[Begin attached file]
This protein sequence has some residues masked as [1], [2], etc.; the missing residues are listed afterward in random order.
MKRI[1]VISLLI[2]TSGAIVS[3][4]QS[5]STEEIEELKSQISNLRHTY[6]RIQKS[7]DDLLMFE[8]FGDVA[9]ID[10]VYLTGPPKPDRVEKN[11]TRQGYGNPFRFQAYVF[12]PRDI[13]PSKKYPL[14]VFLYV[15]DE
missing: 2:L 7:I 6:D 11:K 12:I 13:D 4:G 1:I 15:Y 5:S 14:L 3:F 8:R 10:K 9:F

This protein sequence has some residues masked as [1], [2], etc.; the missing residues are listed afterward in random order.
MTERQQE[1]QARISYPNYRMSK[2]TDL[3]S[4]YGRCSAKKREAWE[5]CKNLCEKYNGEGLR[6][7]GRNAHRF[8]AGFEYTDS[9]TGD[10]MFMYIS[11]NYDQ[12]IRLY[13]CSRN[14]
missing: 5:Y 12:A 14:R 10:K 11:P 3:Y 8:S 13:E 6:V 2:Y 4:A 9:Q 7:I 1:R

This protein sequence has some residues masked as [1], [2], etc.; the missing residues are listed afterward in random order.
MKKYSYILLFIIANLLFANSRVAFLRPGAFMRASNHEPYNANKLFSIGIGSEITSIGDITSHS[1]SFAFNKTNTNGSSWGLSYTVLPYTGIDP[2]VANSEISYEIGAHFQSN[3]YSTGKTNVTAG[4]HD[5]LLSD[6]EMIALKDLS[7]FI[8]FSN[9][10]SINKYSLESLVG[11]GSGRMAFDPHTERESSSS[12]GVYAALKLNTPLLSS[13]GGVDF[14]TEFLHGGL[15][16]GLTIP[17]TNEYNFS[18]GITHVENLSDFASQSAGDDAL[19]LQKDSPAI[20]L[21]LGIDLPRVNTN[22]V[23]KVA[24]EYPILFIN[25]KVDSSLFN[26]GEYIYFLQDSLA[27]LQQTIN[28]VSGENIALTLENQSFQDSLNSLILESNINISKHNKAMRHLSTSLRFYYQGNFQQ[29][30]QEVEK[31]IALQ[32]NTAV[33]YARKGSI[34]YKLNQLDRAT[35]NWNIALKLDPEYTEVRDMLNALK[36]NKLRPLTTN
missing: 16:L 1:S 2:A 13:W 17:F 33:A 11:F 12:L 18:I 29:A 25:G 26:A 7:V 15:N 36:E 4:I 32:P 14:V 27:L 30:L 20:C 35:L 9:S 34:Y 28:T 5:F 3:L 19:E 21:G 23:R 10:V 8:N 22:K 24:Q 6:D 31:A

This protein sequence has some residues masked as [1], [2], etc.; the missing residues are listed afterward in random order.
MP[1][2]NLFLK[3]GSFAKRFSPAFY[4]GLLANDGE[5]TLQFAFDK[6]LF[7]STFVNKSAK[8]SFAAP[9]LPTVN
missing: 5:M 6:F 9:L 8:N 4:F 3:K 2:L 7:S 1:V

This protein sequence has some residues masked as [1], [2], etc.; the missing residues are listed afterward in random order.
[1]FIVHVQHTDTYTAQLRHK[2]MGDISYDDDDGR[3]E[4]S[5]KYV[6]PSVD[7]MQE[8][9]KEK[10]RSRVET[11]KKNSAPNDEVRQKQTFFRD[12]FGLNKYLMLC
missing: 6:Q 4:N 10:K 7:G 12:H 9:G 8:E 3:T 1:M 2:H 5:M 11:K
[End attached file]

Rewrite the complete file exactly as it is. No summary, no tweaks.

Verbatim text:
This protein sequence has some residues masked as [1], [2], etc.; the missing residues are listed afterward in random order.
MKRI[1]VISLLI[2]TSGAIVS[3][4]QS[5]STEEIEELKSQISNLRHTY[6]RIQKS[7]DDLLMFE[8]FGDVA[9]ID[10]VYLTGPPKPDRVEKN[11]TRQGYGNPFRFQAYVF[12]PRDI[13]PSKKYPL[14]VFLYV[15]DE
missing: 2:L 7:I 6:D 11:K 12:I 13:D 4:G 1:I 15:Y 5:S 14:L 3:F 8:R 10:K 9:F

This protein sequence has some residues masked as [1], [2], etc.; the missing residues are listed afterward in random order.
MTERQQE[1]QARISYPNYRMSK[2]TDL[3]S[4]YGRCSAKKREAWE[5]CKNLCEKYNGEGLR[6][7]GRNAHRF[8]AGFEYTDS[9]TGD[10]MFMYIS[11]NYDQ[12]IRLY[13]CSRN[14]
missing: 5:Y 12:A 14:R 10:K 11:P 3:Y 8:S 13:E 6:V 2:Y 4:A 9:Q 7:I 1:R

This protein sequence has some residues masked as [1], [2], etc.; the missing residues are listed afterward in random order.
MKKYSYILLFIIANLLFANSRVAFLRPGAFMRASNHEPYNANKLFSIGIGSEITSIGDITSHS[1]SFAFNKTNTNGSSWGLSYTVLPYTGIDP[2]VANSEISYEIGAHFQSN[3]YSTGKTNVTAG[4]HD[5]LLSD[6]EMIALKDLS[7]FI[8]FSN[9][10]SINKYSLESLVG[11]GSGRMAFDPHTERESSSS[12]GVYAALKLNTPLLSS[13]GGVDF[14]TEFLHGGL[15][16]GLTIP[17]TNEYNFS[18]GITHVENLSDFASQSAGDDAL[19]LQKDSPAI[20]L[21]LGIDLPRVNTN[22]V[23]KVA[24]EYPILFIN[25]KVDSSLFN[26]GEYIYFLQDSLA[27]LQQTIN[28]VSGENIALTLENQSFQDSLNSLILESNINISKHNKAMRHLSTSLRFYYQGNFQQ[29][30]QEVEK[31]IALQ[32]NTAV[33]YARKGSI[34]YKLNQLDRAT[35]NWNIALKLDPEYTEVRDMLNALK[36]NKLRPLTTN
missing: 16:L 1:S 2:A 13:W 17:F 33:A 11:F 12:L 18:I 29:A 25:G 26:A 7:V 15:N 36:E 4:I 32:P 14:V 27:L 30:L 20:C 35:L 9:S 34:Y 28:T 5:F 3:L 19:E 21:G 23:R 10:V 8:N 22:K 24:Q 6:D 31:A

This protein sequence has some residues masked as [1], [2], etc.; the missing residues are listed afterward in random order.
MP[1][2]NLFLK[3]GSFAKRFSPAFY[4]GLLANDGE[5]TLQFAFDK[6]LF[7]STFVNKSAK[8]SFAAP[9]LPTVN
missing: 5:M 6:F 9:L 8:N 4:F 3:K 2:L 7:S 1:V

This protein sequence has some residues masked as [1], [2], etc.; the missing residues are listed afterward in random order.
[1]FIVHVQHTDTYTAQLRHK[2]MGDISYDDDDGR[3]E[4]S[5]KYV[6]PSVD[7]MQE[8][9]KEK[10]RSRVET[11]KKNSAPNDEVRQKQTFFRD[12]FGLNKYLMLC
missing: 6:Q 4:N 10:K 7:G 12:H 9:G 8:E 3:T 1:M 2:H 5:M 11:K